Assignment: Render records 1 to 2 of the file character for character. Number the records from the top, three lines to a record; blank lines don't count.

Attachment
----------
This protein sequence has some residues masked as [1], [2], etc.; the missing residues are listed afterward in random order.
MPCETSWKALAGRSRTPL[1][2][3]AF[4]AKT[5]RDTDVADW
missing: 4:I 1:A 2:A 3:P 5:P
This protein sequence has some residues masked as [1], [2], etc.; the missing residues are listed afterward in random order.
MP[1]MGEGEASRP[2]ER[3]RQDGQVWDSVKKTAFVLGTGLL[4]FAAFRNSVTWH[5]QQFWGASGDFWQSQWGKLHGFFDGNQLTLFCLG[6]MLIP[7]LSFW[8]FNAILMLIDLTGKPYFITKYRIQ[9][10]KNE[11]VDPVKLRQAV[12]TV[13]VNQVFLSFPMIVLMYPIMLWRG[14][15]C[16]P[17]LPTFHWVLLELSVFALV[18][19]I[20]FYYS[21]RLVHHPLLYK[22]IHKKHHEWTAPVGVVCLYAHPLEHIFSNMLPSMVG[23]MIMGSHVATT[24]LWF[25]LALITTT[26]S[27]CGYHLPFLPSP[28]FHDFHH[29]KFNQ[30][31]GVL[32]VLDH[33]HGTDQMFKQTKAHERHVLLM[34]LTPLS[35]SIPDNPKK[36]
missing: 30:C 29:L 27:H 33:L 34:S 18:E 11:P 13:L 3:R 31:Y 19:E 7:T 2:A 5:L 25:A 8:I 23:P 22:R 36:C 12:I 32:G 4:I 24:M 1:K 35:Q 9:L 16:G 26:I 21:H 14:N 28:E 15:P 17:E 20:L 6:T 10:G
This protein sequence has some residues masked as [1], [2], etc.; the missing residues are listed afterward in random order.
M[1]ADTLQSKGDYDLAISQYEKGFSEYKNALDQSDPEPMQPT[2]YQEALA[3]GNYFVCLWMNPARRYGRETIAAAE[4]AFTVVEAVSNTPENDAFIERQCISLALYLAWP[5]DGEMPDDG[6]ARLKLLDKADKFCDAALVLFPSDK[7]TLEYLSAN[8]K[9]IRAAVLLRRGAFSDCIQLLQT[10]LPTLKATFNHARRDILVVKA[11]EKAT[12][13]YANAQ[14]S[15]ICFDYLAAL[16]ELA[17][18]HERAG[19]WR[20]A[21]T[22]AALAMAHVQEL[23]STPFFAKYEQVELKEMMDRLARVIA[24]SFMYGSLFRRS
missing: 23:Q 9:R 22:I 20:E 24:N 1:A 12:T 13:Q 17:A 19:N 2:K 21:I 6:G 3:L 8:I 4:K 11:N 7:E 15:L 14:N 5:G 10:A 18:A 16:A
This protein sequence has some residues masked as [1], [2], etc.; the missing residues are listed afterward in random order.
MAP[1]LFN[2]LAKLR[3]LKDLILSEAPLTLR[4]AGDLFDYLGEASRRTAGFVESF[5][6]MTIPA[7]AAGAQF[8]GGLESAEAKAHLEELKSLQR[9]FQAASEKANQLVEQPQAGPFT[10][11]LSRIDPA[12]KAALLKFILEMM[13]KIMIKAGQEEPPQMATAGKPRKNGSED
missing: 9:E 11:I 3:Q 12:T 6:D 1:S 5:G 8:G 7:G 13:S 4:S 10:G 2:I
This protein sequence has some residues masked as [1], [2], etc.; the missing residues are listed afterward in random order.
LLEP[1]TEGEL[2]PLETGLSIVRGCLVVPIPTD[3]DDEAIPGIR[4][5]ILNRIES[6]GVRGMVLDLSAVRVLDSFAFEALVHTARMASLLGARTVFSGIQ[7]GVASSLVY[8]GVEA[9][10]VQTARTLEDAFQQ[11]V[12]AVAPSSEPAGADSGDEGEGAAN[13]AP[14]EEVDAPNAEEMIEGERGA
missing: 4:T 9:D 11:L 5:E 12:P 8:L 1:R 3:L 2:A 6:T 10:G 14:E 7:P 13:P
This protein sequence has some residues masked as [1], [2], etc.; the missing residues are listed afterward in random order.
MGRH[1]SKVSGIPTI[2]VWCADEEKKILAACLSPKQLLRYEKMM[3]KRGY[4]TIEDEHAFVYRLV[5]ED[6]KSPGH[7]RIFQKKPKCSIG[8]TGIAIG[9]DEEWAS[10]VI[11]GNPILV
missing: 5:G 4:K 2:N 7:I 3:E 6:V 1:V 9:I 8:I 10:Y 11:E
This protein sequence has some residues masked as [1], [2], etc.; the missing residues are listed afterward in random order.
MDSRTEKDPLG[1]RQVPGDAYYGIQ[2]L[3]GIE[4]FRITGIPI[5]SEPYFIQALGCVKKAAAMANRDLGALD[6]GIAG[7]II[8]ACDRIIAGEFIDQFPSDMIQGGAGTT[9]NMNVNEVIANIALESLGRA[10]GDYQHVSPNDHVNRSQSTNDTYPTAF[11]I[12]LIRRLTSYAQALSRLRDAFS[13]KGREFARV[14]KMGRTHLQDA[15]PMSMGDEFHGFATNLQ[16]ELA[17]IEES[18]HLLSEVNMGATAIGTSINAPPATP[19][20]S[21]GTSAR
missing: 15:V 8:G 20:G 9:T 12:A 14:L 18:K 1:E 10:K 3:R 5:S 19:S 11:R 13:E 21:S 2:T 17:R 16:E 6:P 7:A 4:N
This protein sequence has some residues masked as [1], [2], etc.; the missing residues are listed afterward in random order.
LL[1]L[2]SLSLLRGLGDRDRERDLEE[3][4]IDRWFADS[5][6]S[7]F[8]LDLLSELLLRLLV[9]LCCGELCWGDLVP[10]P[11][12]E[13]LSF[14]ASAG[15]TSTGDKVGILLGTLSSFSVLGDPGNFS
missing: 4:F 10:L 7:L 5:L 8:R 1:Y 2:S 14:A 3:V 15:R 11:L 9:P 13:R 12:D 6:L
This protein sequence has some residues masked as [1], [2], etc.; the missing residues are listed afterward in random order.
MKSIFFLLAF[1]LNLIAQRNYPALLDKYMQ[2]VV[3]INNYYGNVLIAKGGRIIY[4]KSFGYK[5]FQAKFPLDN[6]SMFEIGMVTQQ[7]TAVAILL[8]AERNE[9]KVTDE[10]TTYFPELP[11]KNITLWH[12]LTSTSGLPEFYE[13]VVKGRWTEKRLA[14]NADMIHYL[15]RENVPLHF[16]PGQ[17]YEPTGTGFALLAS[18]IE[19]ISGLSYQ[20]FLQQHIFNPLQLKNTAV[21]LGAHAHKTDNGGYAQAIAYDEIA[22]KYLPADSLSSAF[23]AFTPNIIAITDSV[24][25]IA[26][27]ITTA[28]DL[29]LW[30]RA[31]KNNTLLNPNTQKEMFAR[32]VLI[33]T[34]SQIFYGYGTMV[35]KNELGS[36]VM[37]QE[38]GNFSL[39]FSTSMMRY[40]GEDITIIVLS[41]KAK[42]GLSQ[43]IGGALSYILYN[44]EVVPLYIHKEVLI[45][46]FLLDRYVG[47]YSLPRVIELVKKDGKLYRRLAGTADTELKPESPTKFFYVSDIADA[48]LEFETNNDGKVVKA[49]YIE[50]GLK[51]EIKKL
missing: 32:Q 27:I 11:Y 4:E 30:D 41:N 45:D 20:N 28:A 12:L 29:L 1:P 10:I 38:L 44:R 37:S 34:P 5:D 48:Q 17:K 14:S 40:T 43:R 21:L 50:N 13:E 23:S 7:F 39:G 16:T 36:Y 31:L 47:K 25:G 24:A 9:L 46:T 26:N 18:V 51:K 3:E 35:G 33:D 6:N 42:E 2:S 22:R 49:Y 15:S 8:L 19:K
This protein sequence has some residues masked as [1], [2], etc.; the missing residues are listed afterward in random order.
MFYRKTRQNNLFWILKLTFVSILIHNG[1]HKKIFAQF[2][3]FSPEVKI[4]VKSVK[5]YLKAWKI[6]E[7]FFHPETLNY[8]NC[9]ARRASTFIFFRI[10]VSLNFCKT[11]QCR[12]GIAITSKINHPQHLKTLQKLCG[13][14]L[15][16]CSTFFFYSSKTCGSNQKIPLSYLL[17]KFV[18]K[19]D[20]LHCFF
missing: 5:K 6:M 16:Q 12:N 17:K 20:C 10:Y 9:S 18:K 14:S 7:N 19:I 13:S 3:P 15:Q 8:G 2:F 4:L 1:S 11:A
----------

This protein sequence has some residues masked as [1], [2], etc.; the missing residues are listed afterward in random order.
MPCETSWKALAGRSRTPL[1][2][3]AF[4]AKT[5]RDTDVADW
missing: 4:I 1:A 2:A 3:P 5:P
This protein sequence has some residues masked as [1], [2], etc.; the missing residues are listed afterward in random order.
MP[1]MGEGEASRP[2]ER[3]RQDGQVWDSVKKTAFVLGTGLL[4]FAAFRNSVTWH[5]QQFWGASGDFWQSQWGKLHGFFDGNQLTLFCLG[6]MLIP[7]LSFW[8]FNAILMLIDLTGKPYFITKYRIQ[9][10]KNE[11]VDPVKLRQAV[12]TV[13]VNQVFLSFPMIVLMYPIMLWRG[14][15]C[16]P[17]LPTFHWVLLELSVFALV[18][19]I[20]FYYS[21]RLVHHPLLYK[22]IHKKHHEWTAPVGVVCLYAHPLEHIFSNMLPSMVG[23]MIMGSHVATT[24]LWF[25]LALITTT[26]S[27]CGYHLPFLPSP[28]FHDFHH[29]KFNQ[30][31]GVL[32]VLDH[33]HGTDQMFKQTKAHERHVLLM[34]LTPLS[35]SIPDNPKK[36]
missing: 30:C 29:L 27:H 33:L 34:S 18:E 11:P 13:L 3:R 31:Y 19:E 7:T 2:A 5:L 25:A 8:I 23:P 22:R 36:C 12:I 32:G 4:I 24:M 1:K 35:Q 9:L 16:G 26:I 21:H 14:N 28:E 15:P 17:E 20:L 6:T 10:G